Businesses which have implemented group work, profit centres or flat hierarchies in the last several years have thereby been able to sustainably increase their productivity. Introducing a system in which certain groups of employees hold a share in capital or profits, however, does not seem to have a positive effect on businesses' productivity.

These are the findings of a current survey conducted by the Centre for European Economic Research (ZEW) in Mannheim. The study is based on representative data from the business survey carried out by the Institute for Employment Research (IAB) for the years between 1996 and 2000. Each year, 8000 businesses were surveyed and their answers collated.

More and more businesses in Germany are implementing so-called "Lean Management" systems. That means that they transfer responsibility "down" the hierarchy (flat hierarchy), implement group work, or create work units which are responsible for their own costs and results (profit centres). Lean Management is based on the notion that increasing the participation of employees in internal decision-making processes, will increase their motivation and their sense of responsibility towards the company and its performance. This should in turn increase the efficiency of decision-making and production processes. The ZEW study shows that businesses which introduce Lean Management systems are able to increase productivity over  the course of several years.

Lean Management demands that employees are flexible and willing to accept responsibility, however, whilst it becomes difficult to measure or monitor their performance. It therefore makes sense to financially reward employees involved in internal business decisions on the basis of success or performance. Financial incentives in the form of shares in capital and profits should also be used to increase levels of employee motivation. The results of the ZEW study indicate, however, that the implementation of schemes meaning that employees are financially involved in the company do not result in increases in productivity. A primary reason for this may be that German companies often implement such schemes independent of Lean Management measures, or they implement financial incentives which do not apply to all employee groups which are involved in internal business decisions.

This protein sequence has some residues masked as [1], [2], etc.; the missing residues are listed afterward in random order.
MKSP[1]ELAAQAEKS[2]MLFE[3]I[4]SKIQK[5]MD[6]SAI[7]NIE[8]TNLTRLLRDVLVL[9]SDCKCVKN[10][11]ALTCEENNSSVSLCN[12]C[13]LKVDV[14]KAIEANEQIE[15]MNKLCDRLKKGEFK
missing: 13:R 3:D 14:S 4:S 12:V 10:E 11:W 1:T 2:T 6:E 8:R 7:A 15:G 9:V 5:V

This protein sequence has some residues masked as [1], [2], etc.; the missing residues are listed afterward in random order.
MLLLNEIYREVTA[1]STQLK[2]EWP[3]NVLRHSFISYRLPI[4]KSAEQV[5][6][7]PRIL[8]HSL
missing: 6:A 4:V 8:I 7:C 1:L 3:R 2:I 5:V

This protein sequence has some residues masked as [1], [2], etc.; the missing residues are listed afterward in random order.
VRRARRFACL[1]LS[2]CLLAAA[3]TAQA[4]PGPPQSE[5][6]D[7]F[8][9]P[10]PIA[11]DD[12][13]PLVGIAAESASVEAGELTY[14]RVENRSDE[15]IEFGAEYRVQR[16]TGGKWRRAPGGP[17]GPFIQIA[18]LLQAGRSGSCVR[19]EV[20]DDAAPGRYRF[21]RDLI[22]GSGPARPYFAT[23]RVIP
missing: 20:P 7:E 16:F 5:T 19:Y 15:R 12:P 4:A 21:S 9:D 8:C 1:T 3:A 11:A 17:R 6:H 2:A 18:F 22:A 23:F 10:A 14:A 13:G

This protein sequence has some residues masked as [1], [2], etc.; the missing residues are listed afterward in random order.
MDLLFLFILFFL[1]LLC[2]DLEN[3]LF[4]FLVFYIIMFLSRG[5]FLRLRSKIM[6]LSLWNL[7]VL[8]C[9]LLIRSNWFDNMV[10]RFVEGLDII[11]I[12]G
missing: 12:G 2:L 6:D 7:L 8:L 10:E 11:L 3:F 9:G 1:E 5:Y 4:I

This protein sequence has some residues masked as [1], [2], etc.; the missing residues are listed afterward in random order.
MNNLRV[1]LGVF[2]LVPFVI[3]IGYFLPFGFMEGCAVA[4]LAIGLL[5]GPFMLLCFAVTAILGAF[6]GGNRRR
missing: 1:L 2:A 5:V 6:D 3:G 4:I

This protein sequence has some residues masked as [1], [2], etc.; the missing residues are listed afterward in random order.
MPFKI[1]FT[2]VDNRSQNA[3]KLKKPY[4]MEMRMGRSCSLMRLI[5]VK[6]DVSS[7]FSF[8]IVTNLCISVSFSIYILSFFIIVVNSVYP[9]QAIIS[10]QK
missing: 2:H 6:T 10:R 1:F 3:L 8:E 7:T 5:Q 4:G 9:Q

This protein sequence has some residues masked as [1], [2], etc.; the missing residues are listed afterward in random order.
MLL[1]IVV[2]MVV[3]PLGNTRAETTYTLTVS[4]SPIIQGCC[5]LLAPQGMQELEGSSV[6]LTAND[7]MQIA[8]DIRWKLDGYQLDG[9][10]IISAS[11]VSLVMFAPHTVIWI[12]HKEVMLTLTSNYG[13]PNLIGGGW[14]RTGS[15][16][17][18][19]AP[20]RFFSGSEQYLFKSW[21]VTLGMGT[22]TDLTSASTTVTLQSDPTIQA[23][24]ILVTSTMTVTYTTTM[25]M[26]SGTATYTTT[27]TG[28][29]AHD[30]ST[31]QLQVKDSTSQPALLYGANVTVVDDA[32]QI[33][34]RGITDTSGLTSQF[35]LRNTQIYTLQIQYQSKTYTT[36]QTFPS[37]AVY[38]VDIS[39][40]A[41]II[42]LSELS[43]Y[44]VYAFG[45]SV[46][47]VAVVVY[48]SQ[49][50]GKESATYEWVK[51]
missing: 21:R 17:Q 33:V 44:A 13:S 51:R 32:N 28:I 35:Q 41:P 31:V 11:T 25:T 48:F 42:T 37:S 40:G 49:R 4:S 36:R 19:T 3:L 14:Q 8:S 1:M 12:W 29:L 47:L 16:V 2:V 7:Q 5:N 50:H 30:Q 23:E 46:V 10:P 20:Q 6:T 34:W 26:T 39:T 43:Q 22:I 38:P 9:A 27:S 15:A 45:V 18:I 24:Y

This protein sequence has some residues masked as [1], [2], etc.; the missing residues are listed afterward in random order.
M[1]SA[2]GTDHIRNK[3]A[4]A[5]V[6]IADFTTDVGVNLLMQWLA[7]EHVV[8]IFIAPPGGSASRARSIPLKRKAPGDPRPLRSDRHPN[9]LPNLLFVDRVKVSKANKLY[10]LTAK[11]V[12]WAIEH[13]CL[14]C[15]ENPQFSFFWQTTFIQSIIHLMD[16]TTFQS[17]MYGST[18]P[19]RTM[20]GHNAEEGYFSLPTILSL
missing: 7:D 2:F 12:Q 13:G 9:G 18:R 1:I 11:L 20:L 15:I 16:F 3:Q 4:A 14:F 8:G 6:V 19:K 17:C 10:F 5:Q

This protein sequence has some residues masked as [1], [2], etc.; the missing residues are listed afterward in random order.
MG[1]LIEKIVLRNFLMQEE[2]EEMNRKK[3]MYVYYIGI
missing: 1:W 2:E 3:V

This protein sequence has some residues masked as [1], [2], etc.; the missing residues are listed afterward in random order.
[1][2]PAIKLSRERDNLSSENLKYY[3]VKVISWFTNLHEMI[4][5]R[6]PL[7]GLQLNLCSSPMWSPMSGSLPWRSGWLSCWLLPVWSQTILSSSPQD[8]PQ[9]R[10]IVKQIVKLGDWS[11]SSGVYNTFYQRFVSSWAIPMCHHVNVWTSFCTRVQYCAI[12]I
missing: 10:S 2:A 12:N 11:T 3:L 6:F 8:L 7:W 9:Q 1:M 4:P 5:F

The study also shows that businesses which introduce both Lean Management and financial participation schemes for employees can be clearly differentiated from businesses which stick to classic management styles. It is often larger businesses employing a high proportion of qualified personnel and with modern equipment, which are export-based and make use of tariff agreements, which implement such management schemes. It is corporations based in West Germany which most frequently opt for such schemes. Businesses which offer their employees financial participation generally already have a significant advantage in terms of productivity in comparison to competitors. In comparison, those introducing Lean Management schemes are often motivated by deficits in productivity.

Of those businesses introducing Lean Management systems, 12 per cent have introduced profit centres, around 15 per cent have opted for group work and up to 26 per cent have introduced flat hierarchies. Employee shares in profits, however, have been introduced by only 8 per cent of businesses, whilst shares in capital are offered by one per cent. The proportion of businesses in Germany using a combination of the so-called organisational and financial measures is almost negligible.


Prof. Dr. Elke Wolf, E-mail:

Prof. Dr. Thomas Zwick, Phone:+49(0)621/1235-131, E-mail:





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